With the Russian attack, Ukraine became more Ukrainian overnight, uniting people like Ira and Alyona who grew up in different regions of the country with radically different ideas of history and the present. But in parts of the population there is still a struggle over what is Ukrainian identity. In the past few decades, two novels have shaped the culture of remembrance: a nostalgic Soviet one and a patriotic Ukrainian one. The latter gained wider support after 2014, with the war against pro-Russian separatists in the east and the annexation of Crimea.

Ira decided to flee when her six-year-old son continued to shiver for an hour after the first warning of the air strike. She had long harbored doubts, but when Russian missiles hit a residential area in Lviv in western Ukraine at the end of March, she felt her decision was certain. As much as Ira would have preferred to stay with Misha, she wanted to protect her children from the trauma of war. Now she proudly publishes photos of Misha in a soldier’s uniform on the Internet. In Uzhgorod, she loved her job as a TV presenter, her friends and her life. She is now settling in Reutlingen and is toying with the idea of ​​staying in Germany for a long time. Recently, Ira was working in a German school as a teacher for Ukrainian refugee children.

Ira does not like to speak Russian, she scolds her 15-year-old son when she hears him speaking Russian with friends. Ira’s native language is Ukrainian – and this was suppressed for centuries, even by Tsar Peter I, Catherine the Great, in the Soviet Union. “Enough,” her voice trembled softly, in pain and anger. Western Ukraine is considered the cradle of the Ukrainian independence movement. Views like Iras are popular there, and speaking Russian hasn’t been great since the 1990s – but Russian is also the mother tongue of millions of people in Ukraine. In German supermarkets, Ira depicts Russian pyrogis and Kalinka kefir, with the hashtag in Ukrainian # німечина (Germany) If that’s what the sanctions against Russia look like.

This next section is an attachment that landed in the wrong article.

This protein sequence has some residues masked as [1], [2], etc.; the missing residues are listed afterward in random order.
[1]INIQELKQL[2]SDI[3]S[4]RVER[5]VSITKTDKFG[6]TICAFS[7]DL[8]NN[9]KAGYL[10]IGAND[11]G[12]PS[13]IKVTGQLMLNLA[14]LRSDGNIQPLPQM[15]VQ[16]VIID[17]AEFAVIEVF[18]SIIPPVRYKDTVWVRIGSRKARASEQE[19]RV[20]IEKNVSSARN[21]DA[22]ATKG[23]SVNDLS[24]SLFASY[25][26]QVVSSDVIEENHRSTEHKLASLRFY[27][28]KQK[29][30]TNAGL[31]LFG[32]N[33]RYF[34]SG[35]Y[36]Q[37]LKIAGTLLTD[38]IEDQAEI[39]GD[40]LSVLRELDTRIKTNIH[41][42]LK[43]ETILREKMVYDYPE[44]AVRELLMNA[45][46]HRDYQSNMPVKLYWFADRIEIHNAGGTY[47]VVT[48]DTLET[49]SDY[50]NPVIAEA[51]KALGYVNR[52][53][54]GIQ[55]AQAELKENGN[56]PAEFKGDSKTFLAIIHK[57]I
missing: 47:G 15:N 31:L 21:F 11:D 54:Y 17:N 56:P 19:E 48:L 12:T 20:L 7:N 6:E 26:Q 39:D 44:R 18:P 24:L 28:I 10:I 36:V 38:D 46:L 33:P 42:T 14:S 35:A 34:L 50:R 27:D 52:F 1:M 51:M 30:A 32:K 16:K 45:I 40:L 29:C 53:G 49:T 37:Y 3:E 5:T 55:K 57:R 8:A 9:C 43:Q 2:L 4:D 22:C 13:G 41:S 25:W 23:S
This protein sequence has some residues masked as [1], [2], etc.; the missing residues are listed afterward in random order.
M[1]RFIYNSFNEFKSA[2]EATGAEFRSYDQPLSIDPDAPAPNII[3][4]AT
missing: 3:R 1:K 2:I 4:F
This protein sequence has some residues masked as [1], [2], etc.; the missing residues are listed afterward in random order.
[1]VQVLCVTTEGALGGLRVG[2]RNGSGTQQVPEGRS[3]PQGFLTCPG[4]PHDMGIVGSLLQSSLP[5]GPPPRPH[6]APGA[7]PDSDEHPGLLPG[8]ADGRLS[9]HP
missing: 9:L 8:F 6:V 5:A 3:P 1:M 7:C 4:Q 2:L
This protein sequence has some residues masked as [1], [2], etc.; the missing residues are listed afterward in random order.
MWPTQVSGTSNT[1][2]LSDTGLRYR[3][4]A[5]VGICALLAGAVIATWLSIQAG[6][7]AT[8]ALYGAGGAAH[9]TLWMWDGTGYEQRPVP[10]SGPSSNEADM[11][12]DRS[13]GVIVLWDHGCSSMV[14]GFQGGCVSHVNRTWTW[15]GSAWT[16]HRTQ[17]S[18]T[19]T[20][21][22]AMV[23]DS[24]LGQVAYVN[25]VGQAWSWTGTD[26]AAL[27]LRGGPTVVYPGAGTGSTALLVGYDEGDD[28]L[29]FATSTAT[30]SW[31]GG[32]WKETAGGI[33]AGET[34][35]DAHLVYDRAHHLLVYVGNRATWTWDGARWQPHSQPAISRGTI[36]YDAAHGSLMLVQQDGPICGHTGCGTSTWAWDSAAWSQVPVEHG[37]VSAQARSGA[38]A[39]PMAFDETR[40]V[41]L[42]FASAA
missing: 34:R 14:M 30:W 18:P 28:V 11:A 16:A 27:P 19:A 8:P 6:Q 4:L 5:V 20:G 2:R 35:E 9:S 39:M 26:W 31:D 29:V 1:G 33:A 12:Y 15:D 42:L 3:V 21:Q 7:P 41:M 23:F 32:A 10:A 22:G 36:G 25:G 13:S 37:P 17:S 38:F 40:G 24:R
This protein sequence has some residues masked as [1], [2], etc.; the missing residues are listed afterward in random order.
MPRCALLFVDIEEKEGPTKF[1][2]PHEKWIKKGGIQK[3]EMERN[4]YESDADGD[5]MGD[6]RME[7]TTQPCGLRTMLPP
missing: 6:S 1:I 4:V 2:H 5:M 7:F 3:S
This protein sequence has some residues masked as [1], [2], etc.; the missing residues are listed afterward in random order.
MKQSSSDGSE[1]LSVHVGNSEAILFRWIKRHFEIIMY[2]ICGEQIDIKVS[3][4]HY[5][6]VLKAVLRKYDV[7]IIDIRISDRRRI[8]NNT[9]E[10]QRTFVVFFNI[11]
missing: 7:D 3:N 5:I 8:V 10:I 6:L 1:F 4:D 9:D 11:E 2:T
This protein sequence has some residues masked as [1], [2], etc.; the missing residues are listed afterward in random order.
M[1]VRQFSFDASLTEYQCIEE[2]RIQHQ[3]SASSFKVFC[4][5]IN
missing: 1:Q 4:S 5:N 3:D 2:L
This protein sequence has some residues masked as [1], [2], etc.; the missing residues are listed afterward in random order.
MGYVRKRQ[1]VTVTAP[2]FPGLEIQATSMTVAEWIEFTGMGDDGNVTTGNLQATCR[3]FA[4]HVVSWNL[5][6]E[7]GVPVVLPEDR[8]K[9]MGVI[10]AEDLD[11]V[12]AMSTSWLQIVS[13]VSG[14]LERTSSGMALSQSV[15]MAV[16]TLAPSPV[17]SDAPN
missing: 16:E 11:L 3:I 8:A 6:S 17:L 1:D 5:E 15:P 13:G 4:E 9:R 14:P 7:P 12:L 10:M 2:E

“Why?” asks Alyona. She thinks the supermarket crusades in Era are a waste of time. Alina drinks her aperol spritz with alcohol. Wandering through the Pomologie Fruit Cluster in Reutlingen, in glass hand, contemplating the deep pink of flowering cherry trees: “Чудестно,” she is wonderful, she says in her mother tongue, Russian. Her country of birth is Russia, and her passport and heart are Ukrainian.

Alina is a small-sized woman, a psychologist, who speaks very softly, as if the letters sigh before forming the words. She can’t tell anyone at home about Germany’s brave new world. She is ashamed of her good performance here. At the Staatsgalerie in Stuttgart I saw paintings by Monet, listened to a tango party at the Philharmonie, learned about the melody, the music of the film women’s scent With Al Pacino.